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Medhi Benatia is suddenly making me eat my words

I’m okay with being proved wrong — especially if it means Juventus becomes a better team because of it.

Atalanta BC v Juventus - Serie A Photo by Emilio Andreoli/Getty Images

There are players on this Juventus team that are universally loved with their talents unquestioned by anybody who knows anything about them. We think about Gianluigi Buffon as the prime example of that. Paulo Dybala or Gonzalo Higuain can be one of those kinds of players, too, when everything is going right and they’re scoring goals like they have done in the past.

When Medhi Benatia struggled in the majority of his appearances during his first season with Juventus, there wasn’t anything close to a feeling of “Eh, he’ll be fine...” being said by the masses. Nothing close to it, really. And were we thinking something was going to change any time soon?

I don’t want to speak for everybody, but I’m going to say no.

Those performances led to folks wondering why the heck Juventus shelled out €17 million back in May to make Benatia’s loan move from Bayern Munich a permanent one even though the club was destined to do it. He was inconsistent, or sometimes just plain bad. It was essentially the complete opposite of the player we had seen be one of the best defenders in Italy before he headed out to Germany for a couple years in the Bundesliga with Bayern.

We are sitting here with the 2018 calendar year just a few days away. And what is one of the biggest things that has helped Juventus go from piling up meh performance after meh performance and being able to suddenly play well defensively game after game and trailing Napoli by all of a point in the Serie A standings?

It’s our old buddy Medhi Benatia.

Yes, this is the same Medhi Benatia who just a few months ago this season caused me to write this after Juventus lost 3-0 to Barcelona at the Camp Nou in the Champions League group stage opener back in September:

No Rugani and Benatia having a disaster of a second half didn’t really do anything to make me think that the latter really needs to not be starting.


It’s become pretty clear that both Benatia and Andrea Barzagli aren’t up for regular starting roles anymore.


I guess it’s time to take that back.

For the past seven weeks, there are few Juventus players who have been better than Benatia. No, seriously. It’s the truth. This is not a drill. This is not something being taken straight out of the Hot Take Machine. You can point to him winning the fan vote for Juventus’ November MVP award or you can just see that he’s in his best run of form since joining the Serie A champions two summers ago. I guess they are two of the same and are connected to one another, but the fact of the matter is that we have never seen Benatia play at this level before.

At least not in a Juventus jersey.

That’s what makes it such a big deal as to why the argument can suddenly be made that Benatia is Juventus’ best defender going these days.

He’s gotten it done domestically, including big-time performances in big-time games against Napoli and Inter earlier this month. (And, to a lesser extent against Roma, but he made a couple of noticeable mistakes that nearly led to goals.). He’s gotten it done in the Champions League when Juventus needed to make sure it held onto its second-place spot in Group D with two group stage games remaining.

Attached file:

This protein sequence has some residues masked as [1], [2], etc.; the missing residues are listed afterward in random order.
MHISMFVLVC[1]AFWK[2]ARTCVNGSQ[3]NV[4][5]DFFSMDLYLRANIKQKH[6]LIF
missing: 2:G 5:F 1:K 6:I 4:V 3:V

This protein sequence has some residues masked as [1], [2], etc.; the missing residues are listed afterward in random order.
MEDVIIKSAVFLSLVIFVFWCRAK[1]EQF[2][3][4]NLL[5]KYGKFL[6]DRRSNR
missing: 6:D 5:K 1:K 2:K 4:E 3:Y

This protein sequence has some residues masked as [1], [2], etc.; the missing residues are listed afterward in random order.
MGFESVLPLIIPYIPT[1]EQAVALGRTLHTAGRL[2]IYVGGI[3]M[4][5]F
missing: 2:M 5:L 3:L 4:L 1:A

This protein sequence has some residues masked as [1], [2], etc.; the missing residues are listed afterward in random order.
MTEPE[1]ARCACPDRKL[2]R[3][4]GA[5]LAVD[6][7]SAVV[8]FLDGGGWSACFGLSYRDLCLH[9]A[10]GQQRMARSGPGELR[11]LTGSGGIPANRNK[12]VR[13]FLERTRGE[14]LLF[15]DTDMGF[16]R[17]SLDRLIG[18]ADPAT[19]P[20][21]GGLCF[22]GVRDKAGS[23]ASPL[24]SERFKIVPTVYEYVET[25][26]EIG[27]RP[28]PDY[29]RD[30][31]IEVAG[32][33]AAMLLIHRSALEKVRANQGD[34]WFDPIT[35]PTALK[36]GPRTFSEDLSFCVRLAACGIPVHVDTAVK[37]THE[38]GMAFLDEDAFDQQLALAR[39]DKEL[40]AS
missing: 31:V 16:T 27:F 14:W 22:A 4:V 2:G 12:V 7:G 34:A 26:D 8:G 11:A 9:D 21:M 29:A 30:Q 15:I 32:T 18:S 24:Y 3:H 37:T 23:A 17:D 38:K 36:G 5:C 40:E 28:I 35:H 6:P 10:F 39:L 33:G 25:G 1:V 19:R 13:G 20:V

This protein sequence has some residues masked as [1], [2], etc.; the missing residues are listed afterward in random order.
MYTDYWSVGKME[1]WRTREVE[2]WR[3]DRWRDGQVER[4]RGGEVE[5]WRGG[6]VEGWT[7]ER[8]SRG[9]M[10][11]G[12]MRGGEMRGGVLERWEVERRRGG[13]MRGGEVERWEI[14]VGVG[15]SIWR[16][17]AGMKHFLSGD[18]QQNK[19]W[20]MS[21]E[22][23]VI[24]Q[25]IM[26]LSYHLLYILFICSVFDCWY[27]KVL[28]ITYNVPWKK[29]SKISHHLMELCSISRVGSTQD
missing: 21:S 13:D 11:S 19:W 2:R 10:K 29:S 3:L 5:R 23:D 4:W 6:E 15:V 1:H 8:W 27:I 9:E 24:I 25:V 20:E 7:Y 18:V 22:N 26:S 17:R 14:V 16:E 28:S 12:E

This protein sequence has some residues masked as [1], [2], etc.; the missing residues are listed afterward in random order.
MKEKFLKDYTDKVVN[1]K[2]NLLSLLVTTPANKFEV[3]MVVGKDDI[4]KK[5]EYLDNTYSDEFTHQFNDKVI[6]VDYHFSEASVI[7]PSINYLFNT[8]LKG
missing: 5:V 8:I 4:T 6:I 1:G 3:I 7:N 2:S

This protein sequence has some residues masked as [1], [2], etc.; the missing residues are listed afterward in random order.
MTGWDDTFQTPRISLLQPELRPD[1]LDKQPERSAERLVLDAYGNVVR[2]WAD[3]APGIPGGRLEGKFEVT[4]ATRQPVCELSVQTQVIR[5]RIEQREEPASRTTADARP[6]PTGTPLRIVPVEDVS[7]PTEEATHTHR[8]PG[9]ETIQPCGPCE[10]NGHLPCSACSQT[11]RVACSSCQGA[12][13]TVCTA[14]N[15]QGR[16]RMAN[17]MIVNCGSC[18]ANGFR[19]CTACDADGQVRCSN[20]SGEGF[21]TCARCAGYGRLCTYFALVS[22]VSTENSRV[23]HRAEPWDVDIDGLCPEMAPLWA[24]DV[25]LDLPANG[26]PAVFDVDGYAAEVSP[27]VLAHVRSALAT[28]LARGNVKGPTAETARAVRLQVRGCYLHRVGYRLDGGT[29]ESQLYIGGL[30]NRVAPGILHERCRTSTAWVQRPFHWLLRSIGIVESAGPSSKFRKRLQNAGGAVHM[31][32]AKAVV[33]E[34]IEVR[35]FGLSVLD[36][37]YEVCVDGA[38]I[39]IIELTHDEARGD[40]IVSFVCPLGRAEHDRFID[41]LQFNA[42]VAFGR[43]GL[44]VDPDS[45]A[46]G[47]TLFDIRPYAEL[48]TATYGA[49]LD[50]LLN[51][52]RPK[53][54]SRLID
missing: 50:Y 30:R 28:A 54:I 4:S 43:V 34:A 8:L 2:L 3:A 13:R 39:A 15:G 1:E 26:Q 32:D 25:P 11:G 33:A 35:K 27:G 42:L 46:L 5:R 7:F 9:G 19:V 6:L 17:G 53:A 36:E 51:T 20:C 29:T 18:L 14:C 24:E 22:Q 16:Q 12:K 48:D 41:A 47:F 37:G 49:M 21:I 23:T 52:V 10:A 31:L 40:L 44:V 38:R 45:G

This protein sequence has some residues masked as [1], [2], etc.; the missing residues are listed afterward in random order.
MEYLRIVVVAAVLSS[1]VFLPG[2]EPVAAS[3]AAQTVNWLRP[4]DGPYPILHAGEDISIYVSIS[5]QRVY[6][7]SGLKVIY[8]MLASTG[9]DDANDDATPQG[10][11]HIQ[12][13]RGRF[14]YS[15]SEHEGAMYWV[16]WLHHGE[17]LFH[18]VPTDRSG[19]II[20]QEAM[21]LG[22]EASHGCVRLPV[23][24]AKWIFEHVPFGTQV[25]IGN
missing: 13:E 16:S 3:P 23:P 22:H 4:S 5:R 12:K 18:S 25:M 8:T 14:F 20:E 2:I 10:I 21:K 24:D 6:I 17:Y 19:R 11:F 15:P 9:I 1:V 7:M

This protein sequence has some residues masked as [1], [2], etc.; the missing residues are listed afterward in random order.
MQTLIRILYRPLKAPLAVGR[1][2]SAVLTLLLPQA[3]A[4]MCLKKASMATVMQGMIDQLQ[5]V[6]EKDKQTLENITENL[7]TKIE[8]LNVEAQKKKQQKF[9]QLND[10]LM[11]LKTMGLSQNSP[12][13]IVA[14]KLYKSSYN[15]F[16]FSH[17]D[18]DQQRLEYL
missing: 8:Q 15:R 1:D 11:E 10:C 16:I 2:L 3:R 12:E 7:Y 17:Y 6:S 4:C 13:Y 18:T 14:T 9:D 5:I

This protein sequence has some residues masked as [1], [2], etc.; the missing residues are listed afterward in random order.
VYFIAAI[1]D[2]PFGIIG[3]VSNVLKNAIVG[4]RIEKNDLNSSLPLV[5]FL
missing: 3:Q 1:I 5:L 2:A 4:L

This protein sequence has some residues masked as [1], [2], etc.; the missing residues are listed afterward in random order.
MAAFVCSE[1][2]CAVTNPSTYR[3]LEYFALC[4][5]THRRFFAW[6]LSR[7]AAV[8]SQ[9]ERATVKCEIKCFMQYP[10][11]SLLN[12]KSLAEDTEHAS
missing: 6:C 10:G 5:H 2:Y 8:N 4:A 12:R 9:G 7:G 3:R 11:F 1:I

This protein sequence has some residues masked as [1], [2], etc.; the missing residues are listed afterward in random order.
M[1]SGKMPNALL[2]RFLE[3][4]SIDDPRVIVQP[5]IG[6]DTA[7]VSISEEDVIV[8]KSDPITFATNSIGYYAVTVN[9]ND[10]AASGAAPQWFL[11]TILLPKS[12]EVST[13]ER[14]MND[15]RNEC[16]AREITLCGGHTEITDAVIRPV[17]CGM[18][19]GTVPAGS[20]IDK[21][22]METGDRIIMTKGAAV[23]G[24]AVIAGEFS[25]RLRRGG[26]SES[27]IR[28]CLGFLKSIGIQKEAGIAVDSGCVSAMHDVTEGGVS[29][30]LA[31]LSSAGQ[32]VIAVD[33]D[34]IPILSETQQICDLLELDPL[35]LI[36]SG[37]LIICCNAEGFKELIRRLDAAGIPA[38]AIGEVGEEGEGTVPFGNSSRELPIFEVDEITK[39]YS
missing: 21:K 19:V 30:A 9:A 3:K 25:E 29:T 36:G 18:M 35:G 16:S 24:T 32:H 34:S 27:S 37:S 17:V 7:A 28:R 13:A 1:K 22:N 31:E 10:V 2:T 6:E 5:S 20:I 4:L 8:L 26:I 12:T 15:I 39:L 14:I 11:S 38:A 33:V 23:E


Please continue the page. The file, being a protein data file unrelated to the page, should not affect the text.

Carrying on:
In the past two months, Benatia’s WhoScored ratings are as follows:

  • Nov. 22 vs. Barcelona: 7. 65
  • Nov. 26 vs. Crotone: 8.78
  • Dec. 1 vs. Napoli: 7.12
  • Dec. 5 vs. Olympiacos: 7.42
  • Dec. 9 vs. Inter Milan: 6.99
  • Dec. 17 vs. Bologna: 7.87
  • Dec. 23 vs. Roma: 7.89

As we enter the final game of the calendar year, Benatia — who has also scored a pair of goals during the seven-game stretch shown above — has the second-highest WhoScored rating of any Juventus player, trailing only Paulo Dybala.

It’s not the be-all, end-all when it comes to player ratings, obviously, but it shows how Benatia has gotten it done over the past two months and become a huge part of Juve’s much-improved form as a team during that span.

All of this from a player who was so incredibly susceptible to sub-par showings and mistake-riddled performances during his first season in Turin.

That speaks to just how much Benatia has improved his game over the past six or seven weeks. Same goes for Juventus’ defense as a whole.

It’s no surprise that the likes of Benatia, Barzagli and Mattia De Sciglio all putting in better performances over recent weeks have lead Juventus to having a better overall defensive product.

Since the 3-2 loss to Sampdoria on Nov. 19, Juventus — as previously noted — has recorded seven consecutive shutouts in all competitions with Benatia in the starting lineup and eight clean sheets in a row overall.

Before that, Juventus had seven shutouts in 17 games in all competitions.

Gee, it’s almost like you can put two and two together here...

And Benatia is one of the biggest reasons why Juventus’ defense has had a sudden change of fortunes and started to resemble the end product that we’ve become accustomed to over this six-year title-winning run. That’s not something I expected to be typing as we hit the midway point of the season all the way back in August.

But hey, I’m all for players making me think differently of them because they’re getting it done on the field. Benatia has done exactly that, and for that I’m perfectly okay with pointing out.